Teaching to shake is fairly easy. Have a treat ready, grab Your Puppies paw and shake it while saying Shake. Do it over and over. Let the paw go down to the ground, then pick it back up and say shake again. Give a treat each time and Your puppy will get the idea very quickly.
Teaching Your Puppy to go “Down”
Start with the Puppy sitting in front of you. Hold a treat near his face, then slowly move the treat down toward the floor. Make sure the Puppy is watching the treat go down. Repeat this, saying down as You hold the treat close in to the dog’s body, moving it down to the ground. Some puppies get it right away and will lay down to be closer to the treat. On others It will take a few tries until the puppy will get frustrated and lay down. Either way Once the puppy lays down, praise him and give him the treat.
Teaching Your Puppy to “Stand”
Start with the puppy in a sitting or standing position. Hold a treat up and close to You so that the puppy must stand to get to it. Once the baby starts to get up, say stand. After the Puppy has stood, praise and give treat.
Teaching Your Puppy to “Speak”
First make sure You want to teach Your Puppy to speak. Sometimes encouraging Them to make noise cannot easily be shut off if They believe there is a reward it it. This can lead to unwanted barking and/or howling. If You still decide You want to teach this command You must first choose a simple word for the bark command. The word should be easy and used consistently ( "speak," "bark" or "talk" ) Next, Create a situation that will cause your dog to bark. The best method is to have a friend ring the doorbell or knock on the door. As this occurs, say your speak command in a clear, upbeat voice. After your dog barks 2-3 times in a row, say Your choosen word in a clear, upbeat voice while giving a treat. Repeat the speak command process several times until your dog seems to understand. If You havent found anything that naturally gives Your dog the urge to bark, You can try teaching Him or Her to speak by saying "speak" in a bark like pitch/tone over and over until He or She tries to respond. Once They do, give a treat.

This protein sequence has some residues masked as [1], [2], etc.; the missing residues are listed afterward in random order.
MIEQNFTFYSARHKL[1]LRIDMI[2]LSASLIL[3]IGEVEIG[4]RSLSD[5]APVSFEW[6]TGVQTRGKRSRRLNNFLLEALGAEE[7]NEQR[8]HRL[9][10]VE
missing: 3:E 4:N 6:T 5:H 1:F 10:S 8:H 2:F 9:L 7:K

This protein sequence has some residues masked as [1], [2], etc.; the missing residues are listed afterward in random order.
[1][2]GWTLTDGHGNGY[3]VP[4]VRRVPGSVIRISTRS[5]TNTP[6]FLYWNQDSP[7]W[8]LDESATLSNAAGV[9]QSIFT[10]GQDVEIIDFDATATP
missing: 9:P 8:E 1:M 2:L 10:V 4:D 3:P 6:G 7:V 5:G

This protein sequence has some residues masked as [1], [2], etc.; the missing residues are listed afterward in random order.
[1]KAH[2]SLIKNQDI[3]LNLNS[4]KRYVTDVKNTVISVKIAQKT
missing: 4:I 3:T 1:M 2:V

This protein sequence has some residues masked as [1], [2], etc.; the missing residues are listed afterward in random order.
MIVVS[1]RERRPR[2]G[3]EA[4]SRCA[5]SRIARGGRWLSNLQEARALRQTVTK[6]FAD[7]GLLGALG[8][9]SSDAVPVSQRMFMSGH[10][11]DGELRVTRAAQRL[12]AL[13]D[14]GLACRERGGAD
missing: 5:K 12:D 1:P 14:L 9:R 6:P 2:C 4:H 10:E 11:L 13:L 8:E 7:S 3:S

Teaching Your Puppy to go“Sit” from “Down”
Start with the Puppy laying down. Hold a treat in front of His nose, keeping the treat close. Slowly raise the treat up over his head. As he follows the treat, he should move into a sitting position during which time You are clearly saying sit. Give him the treat as soon as he is sitting.
Teaching Your Puppy to “Roll Over”
It is best if You teach down before attempting to teach rolling over. Once Your puppy has learned down and is in the laying down position, hold a treat at eye level moving it back and around the puppies head, stay low or else He will just sit up. He should follow the treat with His head until He cant turn his head anymore and must roll his shoulders in the direction of the treat to continue to follow it. At this time you can help by giving His body a little push in the same direction. Say Roll Over, and lead Him to a rolled over position. Once there give treat and a nice belly rub! Then repeat until He gets the idea.
Sled / Weight Pulling
The most important part to training your dog to pull weight is You must first condition the dog. You have to spend hours slowly building up your dog's muscles by slowly increasing the weight He pulls. Whether you're goal is to compete in a weight pulling events or even if You just want to teach your dog to pull a sled, there are several steps to take first. Your dog should also know basic commands before pulling any real weight. And please do not let Your dog pull Your Children until He knows when You want Him to stop.
Before You get started You need a pulling harness. These have extra padding and fit low across the dog's back legs. They are made for comfort while He is pulling. You want Him comfortable so His mind is on His work.
At a Young age, attach the dog's harness to an empty sled, or to loose milk jugs. Get Him used to the feel of the harness and the noise of pulling things behind Him. This should be done daily.
Once He understands pulling and knows all of His basic stop and go commands, start adding bits of weight to the sled. This should be done over a lengthy period of time. Do not add all the weight at once, but rather up it every so often when You notice He is pulling the old weight as if there is nothing behind Him.
After proper training and conditioning, You will eventually get to a point where the amount of weight will be too heavy for him to get started, but it might not be too heavy to pull. To test and see if its still within His pulling ability, put him in the "stay" position, with a little slack in rope. Then when you say "come!" he will jerk forward which should start the heavy sled forward. This also can help in a real situation, when a sled is stuck in ice. That slack can give it just enough jerk to move and continue on.
Only attach the weight pulling harness when its time to work hard so Your dog can always know what is expected when He is wearing it.
For pulling products and more information please visit http://www.blackicedogsledding.com/